> (Basically we are using timber framing methods)
        > Does oak shrink badly?
        >
        > Halv
        >
      • Eric
        If the woodworkers that are supplying the wood will also be participating in the build, you should have nothing to worry about. They ve probably got more
        Message 3 of 23 , Apr 6, 2006
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          If the woodworkers that are supplying the wood will also be
          participating in the build, you should have nothing to worry about.
          They've probably got more experience working with the lumber that
          you're ordering than anyone else you could find in this country.
          Though your building may look different than their typical work, let
          them have free run on the techniques of the frame, they should be
          masters on this task compared to the combined experience from this
          board (no insult intended to anyone here).

          It sounds as if you've found a great opportunity for materials and
          expertise. Given the same chance, I'd start this project in a
          heartbeat.

          Eirikr Mjoksiglandi,
          Way out west...


          --- In medievalsawdust@yahoogroups.com, "Robb Schuster"
          <schusterrl@...> wrote:
          >
          > Next question
          >
          > The local Amish can supply me with the wood i need
          >
          > Their prices are $0.15/board foot to cut logs we supply, and I
          believe
          > $0.50/ board foot for [oak] lumber he cuts from his supply.
          >
          >
          > Now in period (Viking Age) i dont see initial settlements being
          > constructed of dried wood. I imagine the lumber for the first few
          > houses were cut on site.
          >
          > I admit I dont know alot about woods, is using green oak REAL BAD?
          > (Basically we are using timber framing methods)
          > Does oak shrink badly?
          >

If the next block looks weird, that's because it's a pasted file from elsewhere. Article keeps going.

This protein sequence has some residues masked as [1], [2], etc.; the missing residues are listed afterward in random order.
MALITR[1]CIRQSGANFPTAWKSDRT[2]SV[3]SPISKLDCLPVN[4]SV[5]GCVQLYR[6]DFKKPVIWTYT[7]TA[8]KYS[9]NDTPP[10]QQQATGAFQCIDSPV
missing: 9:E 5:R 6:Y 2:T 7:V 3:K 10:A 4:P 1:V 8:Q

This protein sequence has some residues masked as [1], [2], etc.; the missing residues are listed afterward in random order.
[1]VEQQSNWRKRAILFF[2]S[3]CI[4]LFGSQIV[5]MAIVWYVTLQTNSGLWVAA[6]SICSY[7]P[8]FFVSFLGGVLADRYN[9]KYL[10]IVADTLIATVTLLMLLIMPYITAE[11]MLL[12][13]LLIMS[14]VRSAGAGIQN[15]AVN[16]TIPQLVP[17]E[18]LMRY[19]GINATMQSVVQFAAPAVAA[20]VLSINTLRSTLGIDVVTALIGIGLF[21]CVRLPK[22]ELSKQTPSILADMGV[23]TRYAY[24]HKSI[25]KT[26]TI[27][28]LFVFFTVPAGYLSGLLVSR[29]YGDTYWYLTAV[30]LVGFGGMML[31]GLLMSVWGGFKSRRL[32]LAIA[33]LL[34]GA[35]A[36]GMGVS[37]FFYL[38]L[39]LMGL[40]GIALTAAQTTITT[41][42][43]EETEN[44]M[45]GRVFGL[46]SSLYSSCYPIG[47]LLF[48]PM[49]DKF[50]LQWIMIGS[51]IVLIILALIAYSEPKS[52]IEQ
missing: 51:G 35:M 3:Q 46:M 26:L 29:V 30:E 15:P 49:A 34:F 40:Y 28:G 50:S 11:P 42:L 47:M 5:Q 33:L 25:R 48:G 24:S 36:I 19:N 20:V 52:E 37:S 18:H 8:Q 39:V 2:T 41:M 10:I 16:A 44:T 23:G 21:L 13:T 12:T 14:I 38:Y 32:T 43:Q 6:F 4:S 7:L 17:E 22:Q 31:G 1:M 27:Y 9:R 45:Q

> Halv
          >

          --The current plan is to have the Amish not only cut the wood but
          also be part of construction as well, the local community is very
          involved in local house building:)

          Halv
        • Jared
          If the woodworkers that are supplying the wood will also be participating in the build, you should have nothing to worry about. They ve probably got more
          Message 4 of 23 , Apr 6, 2006
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            "If the woodworkers that are supplying the wood will also be
            participating in the build, you should have nothing to worry about.
            They've probably got more experience working with the lumber that
            you're ordering than anyone else you could find in this country.
            Though your building may look different than their typical work, let
            them have free run on the techniques of the frame, they should be
            masters on this task compared to the combined experience from this
            board (no insult intended to anyone here)."



            Not that I am any expert on timberframe, but my next door
            neighbors are amish, and of course build thier own houses with larg
            groups of men very quickly. But they use milled 2x4s just like the
            rest of us, they are currently doing a log cabin, that will be